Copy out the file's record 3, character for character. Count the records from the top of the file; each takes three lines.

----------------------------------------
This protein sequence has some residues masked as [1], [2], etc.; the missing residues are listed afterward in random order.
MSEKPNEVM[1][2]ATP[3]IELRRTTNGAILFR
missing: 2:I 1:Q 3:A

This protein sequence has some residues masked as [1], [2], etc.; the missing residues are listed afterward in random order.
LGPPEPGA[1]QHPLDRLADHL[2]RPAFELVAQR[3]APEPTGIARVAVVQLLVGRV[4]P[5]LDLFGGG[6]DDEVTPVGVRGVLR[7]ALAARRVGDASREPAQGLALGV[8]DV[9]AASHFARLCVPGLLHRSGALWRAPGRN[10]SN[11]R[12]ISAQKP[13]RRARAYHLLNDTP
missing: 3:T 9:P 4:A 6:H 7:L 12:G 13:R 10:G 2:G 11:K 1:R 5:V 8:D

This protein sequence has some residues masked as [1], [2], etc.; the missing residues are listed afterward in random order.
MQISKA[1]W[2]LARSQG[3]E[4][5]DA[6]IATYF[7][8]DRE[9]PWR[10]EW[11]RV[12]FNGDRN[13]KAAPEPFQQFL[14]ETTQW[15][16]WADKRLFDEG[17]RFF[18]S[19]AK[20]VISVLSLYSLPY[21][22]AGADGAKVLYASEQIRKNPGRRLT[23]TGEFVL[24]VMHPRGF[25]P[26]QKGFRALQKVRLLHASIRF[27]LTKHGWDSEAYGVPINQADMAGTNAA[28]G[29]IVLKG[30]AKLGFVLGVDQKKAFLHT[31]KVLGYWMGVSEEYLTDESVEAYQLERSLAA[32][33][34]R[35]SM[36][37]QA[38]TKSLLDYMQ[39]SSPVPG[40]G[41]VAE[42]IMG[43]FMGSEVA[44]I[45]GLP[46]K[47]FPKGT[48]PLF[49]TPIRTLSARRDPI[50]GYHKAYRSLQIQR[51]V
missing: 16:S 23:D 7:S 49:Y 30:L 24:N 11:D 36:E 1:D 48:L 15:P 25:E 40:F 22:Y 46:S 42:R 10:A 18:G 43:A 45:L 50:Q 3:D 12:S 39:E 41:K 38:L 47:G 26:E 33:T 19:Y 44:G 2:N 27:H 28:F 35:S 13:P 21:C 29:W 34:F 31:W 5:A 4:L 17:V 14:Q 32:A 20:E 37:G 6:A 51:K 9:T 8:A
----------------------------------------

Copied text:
This protein sequence has some residues masked as [1], [2], etc.; the missing residues are listed afterward in random order.
MQISKA[1]W[2]LARSQG[3]E[4][5]DA[6]IATYF[7][8]DRE[9]PWR[10]EW[11]RV[12]FNGDRN[13]KAAPEPFQQFL[14]ETTQW[15][16]WADKRLFDEG[17]RFF[18]S[19]AK[20]VISVLSLYSLPY[21][22]AGADGAKVLYASEQIRKNPGRRLT[23]TGEFVL[24]VMHPRGF[25]P[26]QKGFRALQKVRLLHASIRF[27]LTKHGWDSEAYGVPINQADMAGTNAA[28]G[29]IVLKG[30]AKLGFVLGVDQKKAFLHT[31]KVLGYWMGVSEEYLTDESVEAYQLERSLAA[32][33][34]R[35]SM[36][37]QA[38]TKSLLDYMQ[39]SSPVPG[40]G[41]VAE[42]IMG[43]FMGSEVA[44]I[45]GLP[46]K[47]FPKGT[48]PLF[49]TPIRTLSARRDPI[50]GYHKAYRSLQIQR[51]V
missing: 16:S 23:D 7:S 49:Y 30:L 24:N 11:D 36:E 1:D 48:L 15:P 25:E 40:F 22:Y 46:S 42:R 10:A 18:G 43:A 45:L 50:Q 3:D 12:S 39:E 41:K 38:L 47:G 26:E 33:T 19:Y 44:G 2:N 27:H 28:F 35:S 13:P 21:C 29:W 34:F 31:W 5:A 4:L 17:V 14:Q 32:A 20:E 37:G 6:A 51:K 9:T 8:A